The dancing part was something I did really early on. I did classical ballet really young and I’ve never stopped dancing since I was 4 years old. The singing part is quite different – before meeting the drag queens I didn’t want to sing, I was totally sure my voice was terrible – I don’t know why. I suppose that’s something interesting because now it’s my job!
I was always afraid and reluctant to sing and I think it was something to do with intimacy because when you sing its really intimate, isn’t it? It comes from within, you’re projecting your voice, you’re being kind of naked and I think at some point in my life I wanted to be exposed and vulnerable and true to myself so singing feels raw and honest, so it came like that.
Do you feel comfortable as yourself or do you see your stage presence as something you yearn for to be able to escape?
Well, Christine is not different from me, it’s just me being unfiltered and uncensored and me forgetting about the norms and social codes and everything. It’s really, really intensely me. I crave being on stage because I get to be myself oddly enough, and it’s off the stage that it sometimes feels like I’m playing a part because I’m quite shy and social interactions can be quite tough for me. I’m actually really honest on stage and easy; I can share easily and then I’m back to my shrinking little self off it.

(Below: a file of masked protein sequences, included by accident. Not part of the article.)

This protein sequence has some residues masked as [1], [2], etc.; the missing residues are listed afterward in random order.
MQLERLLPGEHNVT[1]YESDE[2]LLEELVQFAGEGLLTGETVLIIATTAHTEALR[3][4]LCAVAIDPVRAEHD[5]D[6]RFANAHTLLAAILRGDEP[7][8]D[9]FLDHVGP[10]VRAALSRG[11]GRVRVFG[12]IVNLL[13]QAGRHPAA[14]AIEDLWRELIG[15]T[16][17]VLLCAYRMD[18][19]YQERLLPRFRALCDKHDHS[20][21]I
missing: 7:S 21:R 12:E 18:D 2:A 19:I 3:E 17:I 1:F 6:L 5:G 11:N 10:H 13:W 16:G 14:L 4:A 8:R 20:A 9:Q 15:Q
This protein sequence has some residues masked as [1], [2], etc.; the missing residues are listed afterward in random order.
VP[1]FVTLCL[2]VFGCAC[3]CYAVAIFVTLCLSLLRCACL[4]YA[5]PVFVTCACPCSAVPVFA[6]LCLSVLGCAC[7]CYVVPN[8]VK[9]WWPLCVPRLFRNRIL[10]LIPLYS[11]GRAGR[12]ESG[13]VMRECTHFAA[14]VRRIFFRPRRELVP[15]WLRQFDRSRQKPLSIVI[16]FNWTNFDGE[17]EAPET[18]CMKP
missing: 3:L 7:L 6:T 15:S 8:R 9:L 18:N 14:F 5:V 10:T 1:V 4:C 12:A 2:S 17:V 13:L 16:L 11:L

You’ve spoken a lot about gender, how you view yourself and your sexuality – growing up was that a struggle for you, getting to a stage where you feel comfortable knowing who you are?
Yes it was a struggle, but it’s weird because I grew up in a really welcoming and nice family. I didn’t have to come out or battle for my parents to accept me for who I was. Actually my parents accepted me even before I could! I think I internalised a lot, lots of self hatred – growing up being queer was difficult for me but also being a girl as well. As a girl I felt I received silent injunctions all the time; be pretty, be sexy (but not too much) and I couldn’t deal with that and I didn’t know how to deal with that. Christine is a way for me to deal with that as well, I kind of like to think about her and leanings – it’s almost the same thing as being gender neutral. It’s fluid for me, I don’t really see myself as a fixed identity. I kind of like to play with different ones. I think accepting who I am now is just accepting who I am all the time and it feels better like that.